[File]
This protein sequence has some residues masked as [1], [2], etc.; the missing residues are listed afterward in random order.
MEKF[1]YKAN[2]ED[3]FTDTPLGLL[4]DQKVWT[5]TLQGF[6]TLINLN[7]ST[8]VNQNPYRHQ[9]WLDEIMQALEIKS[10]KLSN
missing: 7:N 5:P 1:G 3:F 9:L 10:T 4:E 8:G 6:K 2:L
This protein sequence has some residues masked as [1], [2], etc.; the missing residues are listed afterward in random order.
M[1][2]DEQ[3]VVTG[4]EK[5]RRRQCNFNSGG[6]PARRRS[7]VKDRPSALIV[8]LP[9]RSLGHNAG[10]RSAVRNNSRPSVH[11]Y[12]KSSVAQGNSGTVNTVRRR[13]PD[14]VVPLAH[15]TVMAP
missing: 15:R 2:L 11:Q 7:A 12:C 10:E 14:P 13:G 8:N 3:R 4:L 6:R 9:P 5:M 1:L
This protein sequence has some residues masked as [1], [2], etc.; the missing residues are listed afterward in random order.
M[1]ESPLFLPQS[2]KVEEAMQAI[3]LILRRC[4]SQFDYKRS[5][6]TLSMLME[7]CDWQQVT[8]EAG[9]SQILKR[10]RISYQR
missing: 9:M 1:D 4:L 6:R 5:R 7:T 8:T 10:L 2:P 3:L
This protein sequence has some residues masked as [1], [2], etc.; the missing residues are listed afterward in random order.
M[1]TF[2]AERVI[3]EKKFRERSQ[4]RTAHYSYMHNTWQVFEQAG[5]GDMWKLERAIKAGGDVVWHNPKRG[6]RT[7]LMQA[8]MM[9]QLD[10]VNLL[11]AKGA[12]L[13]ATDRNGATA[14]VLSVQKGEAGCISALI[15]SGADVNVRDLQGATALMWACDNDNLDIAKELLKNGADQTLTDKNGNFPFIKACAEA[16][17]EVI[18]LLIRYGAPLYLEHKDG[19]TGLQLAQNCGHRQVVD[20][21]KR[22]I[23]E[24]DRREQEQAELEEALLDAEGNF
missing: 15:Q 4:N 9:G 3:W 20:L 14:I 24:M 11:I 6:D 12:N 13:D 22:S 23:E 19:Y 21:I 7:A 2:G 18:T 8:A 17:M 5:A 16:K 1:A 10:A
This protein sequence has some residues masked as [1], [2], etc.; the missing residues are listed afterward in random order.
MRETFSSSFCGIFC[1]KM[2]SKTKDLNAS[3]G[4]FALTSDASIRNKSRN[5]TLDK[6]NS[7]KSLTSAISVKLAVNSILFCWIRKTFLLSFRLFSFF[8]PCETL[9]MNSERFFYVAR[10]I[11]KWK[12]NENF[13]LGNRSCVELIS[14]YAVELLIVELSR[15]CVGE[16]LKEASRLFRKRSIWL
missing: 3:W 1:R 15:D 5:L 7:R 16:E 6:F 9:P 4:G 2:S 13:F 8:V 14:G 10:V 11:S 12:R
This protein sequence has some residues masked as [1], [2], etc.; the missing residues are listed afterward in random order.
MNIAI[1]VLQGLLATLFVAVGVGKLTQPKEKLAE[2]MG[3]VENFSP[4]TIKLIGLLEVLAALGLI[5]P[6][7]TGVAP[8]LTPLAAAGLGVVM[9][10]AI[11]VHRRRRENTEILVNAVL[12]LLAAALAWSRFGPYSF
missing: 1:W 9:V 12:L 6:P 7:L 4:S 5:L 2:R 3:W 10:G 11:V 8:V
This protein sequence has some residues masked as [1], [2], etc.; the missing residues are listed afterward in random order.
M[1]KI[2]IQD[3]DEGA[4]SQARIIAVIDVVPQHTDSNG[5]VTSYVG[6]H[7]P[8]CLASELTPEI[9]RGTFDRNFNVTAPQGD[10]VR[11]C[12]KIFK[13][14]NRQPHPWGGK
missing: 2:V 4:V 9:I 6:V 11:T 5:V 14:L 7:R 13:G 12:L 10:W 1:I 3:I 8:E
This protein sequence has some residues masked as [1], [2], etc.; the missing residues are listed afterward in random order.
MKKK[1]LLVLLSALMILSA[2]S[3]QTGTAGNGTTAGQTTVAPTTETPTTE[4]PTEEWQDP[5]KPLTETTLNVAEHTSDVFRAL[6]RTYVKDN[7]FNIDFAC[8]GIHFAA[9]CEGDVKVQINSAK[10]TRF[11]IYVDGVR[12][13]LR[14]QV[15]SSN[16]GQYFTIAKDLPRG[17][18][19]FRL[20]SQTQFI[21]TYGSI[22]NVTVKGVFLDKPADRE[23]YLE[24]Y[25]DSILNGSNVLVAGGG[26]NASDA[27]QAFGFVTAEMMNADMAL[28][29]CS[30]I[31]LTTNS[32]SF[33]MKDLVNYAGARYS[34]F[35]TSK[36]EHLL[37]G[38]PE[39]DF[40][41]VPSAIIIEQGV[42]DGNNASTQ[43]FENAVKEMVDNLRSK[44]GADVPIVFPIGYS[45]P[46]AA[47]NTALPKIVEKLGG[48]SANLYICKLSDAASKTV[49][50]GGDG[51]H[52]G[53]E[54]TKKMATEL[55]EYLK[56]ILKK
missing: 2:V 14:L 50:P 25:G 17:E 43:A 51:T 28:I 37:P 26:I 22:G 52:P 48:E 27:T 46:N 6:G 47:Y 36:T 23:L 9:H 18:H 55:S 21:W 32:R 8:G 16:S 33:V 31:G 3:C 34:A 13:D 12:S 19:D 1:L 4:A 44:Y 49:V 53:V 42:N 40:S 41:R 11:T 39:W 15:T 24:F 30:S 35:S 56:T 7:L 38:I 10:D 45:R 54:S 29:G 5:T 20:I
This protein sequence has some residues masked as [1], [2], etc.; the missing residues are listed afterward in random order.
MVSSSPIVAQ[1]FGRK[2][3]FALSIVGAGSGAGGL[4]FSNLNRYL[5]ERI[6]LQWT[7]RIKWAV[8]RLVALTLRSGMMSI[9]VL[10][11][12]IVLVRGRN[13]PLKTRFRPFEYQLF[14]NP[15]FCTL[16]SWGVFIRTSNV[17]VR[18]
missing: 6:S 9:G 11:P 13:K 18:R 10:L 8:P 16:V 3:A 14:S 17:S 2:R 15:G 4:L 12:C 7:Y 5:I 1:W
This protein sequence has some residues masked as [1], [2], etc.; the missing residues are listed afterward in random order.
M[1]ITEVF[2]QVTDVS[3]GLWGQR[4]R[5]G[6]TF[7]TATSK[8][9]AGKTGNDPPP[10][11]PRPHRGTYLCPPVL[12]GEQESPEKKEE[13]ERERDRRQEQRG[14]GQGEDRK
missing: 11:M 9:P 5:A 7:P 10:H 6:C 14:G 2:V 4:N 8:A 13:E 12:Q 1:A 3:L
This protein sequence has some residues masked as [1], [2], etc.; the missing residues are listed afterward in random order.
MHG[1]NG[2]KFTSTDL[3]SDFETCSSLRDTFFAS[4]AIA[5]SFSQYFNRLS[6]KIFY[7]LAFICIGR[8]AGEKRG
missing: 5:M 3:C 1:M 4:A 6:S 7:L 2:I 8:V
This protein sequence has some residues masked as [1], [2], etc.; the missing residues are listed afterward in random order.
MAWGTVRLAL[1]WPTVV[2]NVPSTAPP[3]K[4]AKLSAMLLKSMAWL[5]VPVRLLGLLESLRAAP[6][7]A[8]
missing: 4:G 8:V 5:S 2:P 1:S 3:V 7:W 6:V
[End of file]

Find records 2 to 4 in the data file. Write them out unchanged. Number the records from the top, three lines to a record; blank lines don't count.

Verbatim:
This protein sequence has some residues masked as [1], [2], etc.; the missing residues are listed afterward in random order.
M[1][2]DEQ[3]VVTG[4]EK[5]RRRQCNFNSGG[6]PARRRS[7]VKDRPSALIV[8]LP[9]RSLGHNAG[10]RSAVRNNSRPSVH[11]Y[12]KSSVAQGNSGTVNTVRRR[13]PD[14]VVPLAH[15]TVMAP
missing: 15:R 2:L 11:Q 7:A 12:C 10:E 14:P 13:G 8:N 3:R 4:L 6:R 9:P 5:M 1:L
This protein sequence has some residues masked as [1], [2], etc.; the missing residues are listed afterward in random order.
M[1]ESPLFLPQS[2]KVEEAMQAI[3]LILRRC[4]SQFDYKRS[5][6]TLSMLME[7]CDWQQVT[8]EAG[9]SQILKR[10]RISYQR
missing: 9:M 1:D 4:L 6:R 5:R 7:T 8:T 10:L 2:P 3:L
This protein sequence has some residues masked as [1], [2], etc.; the missing residues are listed afterward in random order.
M[1]TF[2]AERVI[3]EKKFRERSQ[4]RTAHYSYMHNTWQVFEQAG[5]GDMWKLERAIKAGGDVVWHNPKRG[6]RT[7]LMQA[8]MM[9]QLD[10]VNLL[11]AKGA[12]L[13]ATDRNGATA[14]VLSVQKGEAGCISALI[15]SGADVNVRDLQGATALMWACDNDNLDIAKELLKNGADQTLTDKNGNFPFIKACAEA[16][17]EVI[18]LLIRYGAPLYLEHKDG[19]TGLQLAQNCGHRQVVD[20][21]KR[22]I[23]E[24]DRREQEQAELEEALLDAEGNF
missing: 15:Q 4:N 9:G 3:W 20:L 14:I 24:M 11:I 6:D 12:N 13:D 22:S 23:E 19:Y 21:I 7:A 2:G 18:T 8:A 17:M 5:A 16:K 1:A 10:A